What was the nutritional support provided?
Each adult household contact in the intervention arm received 5 kg of rice, 1.5 kg of split pigeon peas (tur dal), and micronutrient pills every month for six months. Each child (below 10 years) household contact received 50% of the adult nutrition support. Those in the control arm did not get any nutritional supplementation.
For TB patients, monthly nutritional support included 5 kg of rice, 1.5 kg of milk powder, 3 kg of roasted chickpea flour, 500 ml of oil, and micronutrient pills for a period of six months for people with drug-susceptible TB, and 12 months for people with MDR-TB.
What effect does undernutrition have on TB incidence, treatment outcomes?
Many new cases of TB are attributable to five risk factors — undernourishment, HIV infection, alcohol use disorders, smoking (especially among men) and diabetes, says the WHO Global TB report 2022. In TB-endemic countries such as India, undernutrition is the most widely prevalent risk factor, accounting for the “highest population attributable risk for TB in India”. It is also responsible for increased TB disease severity, higher mortality and poor treatment outcomes. As per the SDG 2 goal 2030 to end hunger and ensure access to nutritious food by all people year-round, the rationale is that undernutrition weakens the body’s defence against infections and is a strong risk factor for TB disease.
A study in India found that severe undernutrition at diagnosis was associated with a two-fold higher risk of death. As per a 2016 paper by NIRT researchers, undernutrition is an important risk factor for progression of latent TB infection to TB disease. It increases the risk of drug toxicity, TB relapse and mortality. For each unit reduction in BMI, the risk of TB increases by about 14%. Undernourished patients also tend to have poor bioavailability of drugs such as rifampicin, leading to treatment failure and development of multidrug resistance.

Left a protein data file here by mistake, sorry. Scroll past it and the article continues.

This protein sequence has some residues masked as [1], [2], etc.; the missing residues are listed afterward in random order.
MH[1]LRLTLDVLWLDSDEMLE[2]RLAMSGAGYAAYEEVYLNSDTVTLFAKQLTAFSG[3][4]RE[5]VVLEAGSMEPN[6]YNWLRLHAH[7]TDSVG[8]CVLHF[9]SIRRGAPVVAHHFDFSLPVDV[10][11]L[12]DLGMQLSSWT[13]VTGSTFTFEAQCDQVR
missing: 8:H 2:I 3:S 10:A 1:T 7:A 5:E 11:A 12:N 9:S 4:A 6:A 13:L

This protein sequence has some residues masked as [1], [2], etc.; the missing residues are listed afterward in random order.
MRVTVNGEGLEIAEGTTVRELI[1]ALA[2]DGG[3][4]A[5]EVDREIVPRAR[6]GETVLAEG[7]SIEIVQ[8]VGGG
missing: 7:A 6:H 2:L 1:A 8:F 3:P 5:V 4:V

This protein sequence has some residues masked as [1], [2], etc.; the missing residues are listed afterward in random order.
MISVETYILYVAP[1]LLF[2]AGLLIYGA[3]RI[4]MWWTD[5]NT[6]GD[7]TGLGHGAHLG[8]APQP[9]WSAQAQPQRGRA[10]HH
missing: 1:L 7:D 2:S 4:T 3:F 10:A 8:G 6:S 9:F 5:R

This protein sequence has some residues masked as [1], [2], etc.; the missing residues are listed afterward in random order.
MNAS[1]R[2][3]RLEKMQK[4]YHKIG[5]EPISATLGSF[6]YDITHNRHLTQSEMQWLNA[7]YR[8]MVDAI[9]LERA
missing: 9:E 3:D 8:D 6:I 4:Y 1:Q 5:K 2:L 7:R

How do schemes like Nikshay Poshan Yojana and Ni-kshay Mitra help?
Nikshay Poshan Yojana is a direct benefit transfer (DBT) scheme for nutritional support to TB patients. It was launched in April 2018. All notified TB cases are provided with a financial incentive of ₹500 per month. According to the 2022 India TB report, seven million TB patients have benefited between 2018 and 2022, and ₹2,089 crore has been disbursed during this period.
Late last year, India introduced Ni-kshay Mitras — volunteers adopting and caring for TB patients by providing nutritional support, nutritional supplements, among other things. As of March 9, 2023, 9.55 lakh consented TB patients across the country have been adopted by Ni-kshay Mitras. But in 2022, 2.4 million fresh TB cases were notified.
- In 2017, the World Health Organization had estimated that undernutrition is responsible for twice the number of TB cases than HIV globally.
- Many new cases of TB are attributable to five risk factors — undernourishment, HIV infection, alcohol use disorders, smoking (especially among men) and diabetes, says the WHO Global TB report 2022.
- Any attempt to end/eliminate TB in India by 2025 will become possible only if undernutrition among people is addressed.